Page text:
Piaget - DANTE

• Born in Switzerland
• When he was 11 he wrote a notice over an albino
sparrow, the start of hundreds of articles and over
60 books
• His interest for psychoanalysis began when he was
at the University of Zurich
• Inspired by the wrong answers
• He obsereved his three children: Jacqueline,
Lucienne and Laurent
• 1896-1980
• Switzerland
• Extensive research
in psychology
amongst other
• Written many
articles and books
• Erasmus Prize and
11 other
• 1993• America
• AP Psychology,
Child Growth
• Written zero
articles and
• Zero
I chose this experiment
because of the different
studies I found while
researching the three
mountain task. Some modern
day experiments showed kids
were egocentric and other
showed that kids are not.
Some said you just had to find
an experiment kids could
I knew that my test subject
Martin Hughes (1975) was exceptionally bright for
Policeman Doll Study
his age, so I decided to try
Piaget’s task and other
modernized versions to test
“These experiments were carried out on a hundred children, 21 between 4
and 6; 6 years, 30 between 6; 7 and 8 years, 33 8 and 9; 6 years, and 16
between 9; 6 and 12 years.”
Stage II: “child distinguished hardly or not at all between his own viewpoint and
that of other observers”
Stage III: “on the other hand (7-8 to 11-12 years), shows a progressive
discrimination and co-ordination of perspective...(about 9-10 years), at which
point the mastery of simple perspective is complete…” (Chapter Eight The CoOrdination of Perspectives)
My test subject will be able to pass the
egocentric experiments.
My test subject is very advanced academically and does
not show the normal signs of being egocentric. For
example, my test subject understands other points of
view like someone else’s feelings. Another example is
that when asked how his toy feels, he does not give it
the same feelings as he has.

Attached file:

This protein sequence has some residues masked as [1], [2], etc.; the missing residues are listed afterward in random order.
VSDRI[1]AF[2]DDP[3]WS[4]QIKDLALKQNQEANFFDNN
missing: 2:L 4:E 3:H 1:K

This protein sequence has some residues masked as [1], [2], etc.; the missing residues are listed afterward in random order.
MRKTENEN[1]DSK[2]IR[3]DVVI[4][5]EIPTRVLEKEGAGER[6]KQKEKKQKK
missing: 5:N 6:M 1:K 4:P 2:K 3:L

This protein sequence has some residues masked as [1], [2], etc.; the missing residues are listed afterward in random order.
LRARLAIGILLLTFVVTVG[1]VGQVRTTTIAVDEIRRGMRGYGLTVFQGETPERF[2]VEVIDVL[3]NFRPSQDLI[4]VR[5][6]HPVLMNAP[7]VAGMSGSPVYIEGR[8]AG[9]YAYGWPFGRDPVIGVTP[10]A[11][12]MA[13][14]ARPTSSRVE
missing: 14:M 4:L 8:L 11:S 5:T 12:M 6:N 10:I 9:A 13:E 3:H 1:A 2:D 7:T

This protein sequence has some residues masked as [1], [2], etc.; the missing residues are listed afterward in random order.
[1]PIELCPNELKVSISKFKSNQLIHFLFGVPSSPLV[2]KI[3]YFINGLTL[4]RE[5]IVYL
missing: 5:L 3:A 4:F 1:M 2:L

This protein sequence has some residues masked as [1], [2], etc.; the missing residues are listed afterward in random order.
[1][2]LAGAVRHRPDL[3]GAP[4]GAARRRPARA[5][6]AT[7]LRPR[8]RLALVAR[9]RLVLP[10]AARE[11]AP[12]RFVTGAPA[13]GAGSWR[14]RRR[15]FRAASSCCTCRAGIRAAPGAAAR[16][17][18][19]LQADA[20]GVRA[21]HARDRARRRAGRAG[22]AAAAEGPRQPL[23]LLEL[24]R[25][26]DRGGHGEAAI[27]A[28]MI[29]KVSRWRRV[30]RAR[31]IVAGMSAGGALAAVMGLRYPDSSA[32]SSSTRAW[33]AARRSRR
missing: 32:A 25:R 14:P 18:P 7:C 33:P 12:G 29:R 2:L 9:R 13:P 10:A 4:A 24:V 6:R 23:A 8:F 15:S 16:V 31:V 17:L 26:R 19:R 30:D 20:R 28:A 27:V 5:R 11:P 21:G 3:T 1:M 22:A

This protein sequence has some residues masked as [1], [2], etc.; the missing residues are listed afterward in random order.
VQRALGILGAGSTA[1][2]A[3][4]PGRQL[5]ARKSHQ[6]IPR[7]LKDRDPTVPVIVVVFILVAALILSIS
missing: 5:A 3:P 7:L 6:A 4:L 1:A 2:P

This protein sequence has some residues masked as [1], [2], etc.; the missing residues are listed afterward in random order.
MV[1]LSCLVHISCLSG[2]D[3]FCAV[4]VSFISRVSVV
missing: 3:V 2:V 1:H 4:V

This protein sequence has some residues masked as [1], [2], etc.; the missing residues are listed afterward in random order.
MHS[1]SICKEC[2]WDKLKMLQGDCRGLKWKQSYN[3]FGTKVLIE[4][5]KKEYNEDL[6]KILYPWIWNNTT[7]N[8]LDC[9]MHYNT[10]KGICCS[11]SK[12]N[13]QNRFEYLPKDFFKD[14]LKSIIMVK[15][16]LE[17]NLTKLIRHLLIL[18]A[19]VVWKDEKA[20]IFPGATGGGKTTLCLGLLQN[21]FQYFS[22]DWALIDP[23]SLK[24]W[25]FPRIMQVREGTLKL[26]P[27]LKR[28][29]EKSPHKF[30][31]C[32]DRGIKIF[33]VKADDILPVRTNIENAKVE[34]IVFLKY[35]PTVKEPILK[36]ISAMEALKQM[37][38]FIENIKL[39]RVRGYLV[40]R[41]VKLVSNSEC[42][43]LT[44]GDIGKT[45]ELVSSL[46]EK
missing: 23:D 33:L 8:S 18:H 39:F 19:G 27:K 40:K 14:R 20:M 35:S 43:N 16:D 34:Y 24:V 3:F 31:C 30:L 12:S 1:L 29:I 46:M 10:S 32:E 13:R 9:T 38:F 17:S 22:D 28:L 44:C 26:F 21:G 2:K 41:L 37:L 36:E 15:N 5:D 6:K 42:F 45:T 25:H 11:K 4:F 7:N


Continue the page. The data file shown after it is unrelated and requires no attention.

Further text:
Periods of Development
Sensorimotor Motor: birth-2 years
I. Scheme- pattern or action for dealing with the environment: looking grasping, hitting or
II. Primary circular reactions- organization of two previously separate body movements or
schemes: baby brings her hand to her face to look at
III. Thought begins- begin to think before they act
II. Preoperational Thought: 2-7 years. “Children learn to think-to use symbols and internal
images- but their thinking is unsystematic and illogical. It is very different from that of
adults.” (Theories of Development)
I. Conservation of Continuous Quantities
II. Make believe play develops
III. Animism- personification, they don’t separate nonliving and living, so give inanimate
objects life like qualities
III. Concrete Operations: 7-11 years
I. Think systematically but need concrete objects and activities
IV. Formal Operations: 11- adulthood
I. Piaget did not do much for this stage, this was basically unchartered territory until
Erikson. Refer to chapter 12 on Erikson
Egocentrism- the inability for children to see another’s perspective
If a child is egocentric, then they believe everyone else feels, sees and hears what
they do.
“One must, nonetheless, ask whether the
child is completely aware of how to
communicate his thought and is capable of
taking the point of view of others” (page
20 of Six Psychological Studies)
In his book Six Psychological Studies, Piaget says that adults often have a hard time